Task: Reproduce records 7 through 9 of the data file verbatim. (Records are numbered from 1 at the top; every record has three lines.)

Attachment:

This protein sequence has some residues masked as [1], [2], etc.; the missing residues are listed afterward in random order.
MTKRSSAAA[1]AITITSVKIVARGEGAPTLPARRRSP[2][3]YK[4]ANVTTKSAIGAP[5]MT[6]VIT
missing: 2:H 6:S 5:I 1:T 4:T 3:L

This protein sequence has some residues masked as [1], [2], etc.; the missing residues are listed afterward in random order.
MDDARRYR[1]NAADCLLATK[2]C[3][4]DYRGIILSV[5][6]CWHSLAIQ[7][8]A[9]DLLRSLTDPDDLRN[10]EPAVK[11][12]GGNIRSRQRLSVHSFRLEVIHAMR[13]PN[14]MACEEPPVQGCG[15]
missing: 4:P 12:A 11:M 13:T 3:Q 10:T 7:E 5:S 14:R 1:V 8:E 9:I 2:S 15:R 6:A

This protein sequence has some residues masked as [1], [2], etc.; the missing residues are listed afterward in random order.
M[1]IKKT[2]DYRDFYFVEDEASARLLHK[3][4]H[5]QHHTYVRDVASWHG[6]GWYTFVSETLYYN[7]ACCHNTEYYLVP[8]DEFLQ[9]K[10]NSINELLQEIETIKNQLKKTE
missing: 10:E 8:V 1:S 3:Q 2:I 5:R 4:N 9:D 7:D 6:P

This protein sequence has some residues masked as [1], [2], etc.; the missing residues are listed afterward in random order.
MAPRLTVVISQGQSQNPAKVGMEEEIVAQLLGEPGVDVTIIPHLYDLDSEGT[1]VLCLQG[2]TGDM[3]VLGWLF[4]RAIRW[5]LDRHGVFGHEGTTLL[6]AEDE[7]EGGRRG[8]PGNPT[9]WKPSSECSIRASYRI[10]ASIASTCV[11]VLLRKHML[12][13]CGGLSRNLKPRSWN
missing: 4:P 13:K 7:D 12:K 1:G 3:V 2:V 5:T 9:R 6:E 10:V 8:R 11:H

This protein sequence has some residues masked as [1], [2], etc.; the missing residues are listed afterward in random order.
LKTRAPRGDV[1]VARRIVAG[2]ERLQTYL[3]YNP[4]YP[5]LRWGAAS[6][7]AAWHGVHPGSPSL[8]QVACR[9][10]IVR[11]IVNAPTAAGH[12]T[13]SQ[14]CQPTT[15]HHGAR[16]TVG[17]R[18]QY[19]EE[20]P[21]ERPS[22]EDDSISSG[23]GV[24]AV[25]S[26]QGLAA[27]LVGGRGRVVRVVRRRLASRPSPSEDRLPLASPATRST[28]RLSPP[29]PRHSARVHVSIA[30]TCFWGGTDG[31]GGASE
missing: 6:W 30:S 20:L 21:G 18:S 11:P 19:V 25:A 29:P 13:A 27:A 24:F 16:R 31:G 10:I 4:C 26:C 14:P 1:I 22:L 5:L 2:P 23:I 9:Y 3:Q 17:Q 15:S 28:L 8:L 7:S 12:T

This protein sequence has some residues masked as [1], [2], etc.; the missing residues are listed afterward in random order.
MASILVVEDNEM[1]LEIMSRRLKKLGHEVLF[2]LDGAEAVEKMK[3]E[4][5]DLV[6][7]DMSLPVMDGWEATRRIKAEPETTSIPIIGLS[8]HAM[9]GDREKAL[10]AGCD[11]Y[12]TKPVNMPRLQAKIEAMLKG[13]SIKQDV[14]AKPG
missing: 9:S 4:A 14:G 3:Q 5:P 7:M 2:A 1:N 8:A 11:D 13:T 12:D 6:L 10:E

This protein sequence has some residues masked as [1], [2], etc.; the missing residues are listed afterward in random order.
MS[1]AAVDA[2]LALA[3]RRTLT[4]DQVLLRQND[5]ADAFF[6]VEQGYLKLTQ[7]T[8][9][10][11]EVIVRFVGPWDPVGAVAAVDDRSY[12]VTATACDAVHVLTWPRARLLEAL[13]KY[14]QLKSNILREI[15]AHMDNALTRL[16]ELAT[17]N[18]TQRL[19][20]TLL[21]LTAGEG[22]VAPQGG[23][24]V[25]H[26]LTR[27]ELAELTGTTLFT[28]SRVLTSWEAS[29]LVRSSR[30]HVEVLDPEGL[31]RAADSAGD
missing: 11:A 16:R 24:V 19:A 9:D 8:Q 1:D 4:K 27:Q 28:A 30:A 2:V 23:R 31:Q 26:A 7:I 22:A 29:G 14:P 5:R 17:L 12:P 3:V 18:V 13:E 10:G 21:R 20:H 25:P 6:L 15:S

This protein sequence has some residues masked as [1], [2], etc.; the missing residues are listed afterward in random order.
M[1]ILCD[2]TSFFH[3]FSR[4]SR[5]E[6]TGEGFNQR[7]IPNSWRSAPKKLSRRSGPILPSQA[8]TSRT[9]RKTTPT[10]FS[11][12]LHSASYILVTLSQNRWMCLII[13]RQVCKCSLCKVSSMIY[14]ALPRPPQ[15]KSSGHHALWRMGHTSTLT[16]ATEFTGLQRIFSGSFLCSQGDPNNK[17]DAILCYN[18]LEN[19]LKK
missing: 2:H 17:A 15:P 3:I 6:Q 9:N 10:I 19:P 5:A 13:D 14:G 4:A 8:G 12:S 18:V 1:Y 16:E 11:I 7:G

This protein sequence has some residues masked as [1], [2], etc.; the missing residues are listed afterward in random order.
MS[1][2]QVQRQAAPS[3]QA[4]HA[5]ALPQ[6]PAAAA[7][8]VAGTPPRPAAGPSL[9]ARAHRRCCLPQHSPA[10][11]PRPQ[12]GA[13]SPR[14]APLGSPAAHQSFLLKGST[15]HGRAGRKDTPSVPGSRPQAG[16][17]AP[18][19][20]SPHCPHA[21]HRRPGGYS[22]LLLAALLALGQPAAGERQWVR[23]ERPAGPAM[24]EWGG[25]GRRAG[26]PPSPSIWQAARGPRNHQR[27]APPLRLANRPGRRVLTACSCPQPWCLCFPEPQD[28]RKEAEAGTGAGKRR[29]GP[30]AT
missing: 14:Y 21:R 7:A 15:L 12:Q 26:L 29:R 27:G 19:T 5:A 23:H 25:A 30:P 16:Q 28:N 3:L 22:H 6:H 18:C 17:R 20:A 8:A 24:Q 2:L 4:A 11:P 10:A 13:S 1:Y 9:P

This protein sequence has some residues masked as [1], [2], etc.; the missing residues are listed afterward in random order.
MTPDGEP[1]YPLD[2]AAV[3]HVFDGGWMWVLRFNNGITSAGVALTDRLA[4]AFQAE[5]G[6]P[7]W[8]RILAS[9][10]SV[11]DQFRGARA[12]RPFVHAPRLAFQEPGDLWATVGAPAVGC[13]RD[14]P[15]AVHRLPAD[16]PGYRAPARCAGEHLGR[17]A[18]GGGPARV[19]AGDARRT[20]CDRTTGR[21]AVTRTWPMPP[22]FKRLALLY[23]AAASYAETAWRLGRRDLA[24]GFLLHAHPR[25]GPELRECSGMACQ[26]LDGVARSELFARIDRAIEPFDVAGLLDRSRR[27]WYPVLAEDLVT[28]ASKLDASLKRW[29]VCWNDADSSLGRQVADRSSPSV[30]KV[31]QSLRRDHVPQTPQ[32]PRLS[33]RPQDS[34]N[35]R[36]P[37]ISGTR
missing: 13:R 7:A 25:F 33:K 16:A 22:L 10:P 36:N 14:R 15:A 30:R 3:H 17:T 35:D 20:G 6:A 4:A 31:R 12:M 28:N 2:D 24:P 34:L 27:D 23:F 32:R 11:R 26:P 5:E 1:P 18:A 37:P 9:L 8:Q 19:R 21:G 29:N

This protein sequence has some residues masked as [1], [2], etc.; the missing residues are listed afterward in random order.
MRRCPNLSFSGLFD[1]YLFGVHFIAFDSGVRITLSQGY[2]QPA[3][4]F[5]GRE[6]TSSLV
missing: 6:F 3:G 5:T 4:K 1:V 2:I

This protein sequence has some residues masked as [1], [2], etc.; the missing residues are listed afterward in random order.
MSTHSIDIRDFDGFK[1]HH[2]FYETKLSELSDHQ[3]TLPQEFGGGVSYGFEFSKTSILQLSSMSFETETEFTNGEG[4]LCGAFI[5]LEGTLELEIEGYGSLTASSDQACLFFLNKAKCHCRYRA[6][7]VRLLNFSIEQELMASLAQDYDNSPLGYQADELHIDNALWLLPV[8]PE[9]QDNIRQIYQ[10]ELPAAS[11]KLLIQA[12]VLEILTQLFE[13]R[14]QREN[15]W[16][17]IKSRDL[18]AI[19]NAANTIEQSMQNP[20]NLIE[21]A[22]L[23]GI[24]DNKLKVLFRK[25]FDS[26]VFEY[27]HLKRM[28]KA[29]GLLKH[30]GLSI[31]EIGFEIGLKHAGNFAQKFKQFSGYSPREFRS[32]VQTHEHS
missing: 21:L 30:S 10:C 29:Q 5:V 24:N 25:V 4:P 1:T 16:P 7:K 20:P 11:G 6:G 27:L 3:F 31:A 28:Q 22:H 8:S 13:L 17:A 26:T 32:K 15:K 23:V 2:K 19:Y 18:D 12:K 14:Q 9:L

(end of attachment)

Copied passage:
This protein sequence has some residues masked as [1], [2], etc.; the missing residues are listed afterward in random order.
MS[1]AAVDA[2]LALA[3]RRTLT[4]DQVLLRQND[5]ADAFF[6]VEQGYLKLTQ[7]T[8][9][10][11]EVIVRFVGPWDPVGAVAAVDDRSY[12]VTATACDAVHVLTWPRARLLEAL[13]KY[14]QLKSNILREI[15]AHMDNALTRL[16]ELAT[17]N[18]TQRL[19][20]TLL[21]LTAGEG[22]VAPQGG[23][24]V[25]H[26]LTR[27]ELAELTGTTLFT[28]SRVLTSWEAS[29]LVRSSR[30]HVEVLDPEGL[31]RAADSAGD
missing: 11:A 16:R 24:V 19:A 9:D 8:Q 1:D 4:K 27:Q 28:A 30:A 2:V 23:R 31:Q 26:A 7:I 22:A 29:G 14:P 5:R 17:L 12:P 3:V 18:V 13:E 10:G 21:R 20:H 25:P 6:L 15:S

This protein sequence has some residues masked as [1], [2], etc.; the missing residues are listed afterward in random order.
M[1]ILCD[2]TSFFH[3]FSR[4]SR[5]E[6]TGEGFNQR[7]IPNSWRSAPKKLSRRSGPILPSQA[8]TSRT[9]RKTTPT[10]FS[11][12]LHSASYILVTLSQNRWMCLII[13]RQVCKCSLCKVSSMIY[14]ALPRPPQ[15]KSSGHHALWRMGHTSTLT[16]ATEFTGLQRIFSGSFLCSQGDPNNK[17]DAILCYN[18]LEN[19]LKK
missing: 2:H 17:A 15:P 3:I 6:Q 9:N 10:I 19:P 5:A 13:D 14:G 4:A 8:G 12:S 18:V 1:Y 16:E 11:I 7:G

This protein sequence has some residues masked as [1], [2], etc.; the missing residues are listed afterward in random order.
MS[1][2]QVQRQAAPS[3]QA[4]HA[5]ALPQ[6]PAAAA[7][8]VAGTPPRPAAGPSL[9]ARAHRRCCLPQHSPA[10][11]PRPQ[12]GA[13]SPR[14]APLGSPAAHQSFLLKGST[15]HGRAGRKDTPSVPGSRPQAG[16][17]AP[18][19][20]SPHCPHA[21]HRRPGGYS[22]LLLAALLALGQPAAGERQWVR[23]ERPAGPAM[24]EWGG[25]GRRAG[26]PPSPSIWQAARGPRNHQR[27]APPLRLANRPGRRVLTACSCPQPWCLCFPEPQD[28]RKEAEAGTGAGKRR[29]GP[30]AT
missing: 14:Y 21:R 7:A 15:L 12:Q 26:L 29:R 27:G 19:T 5:A 23:H 25:A 30:P 16:Q 28:N 3:L 22:H 6:H 18:C 17:R 20:A 8:A 24:Q 2:L 4:A 11:P 10:A 13:S 1:Y 9:P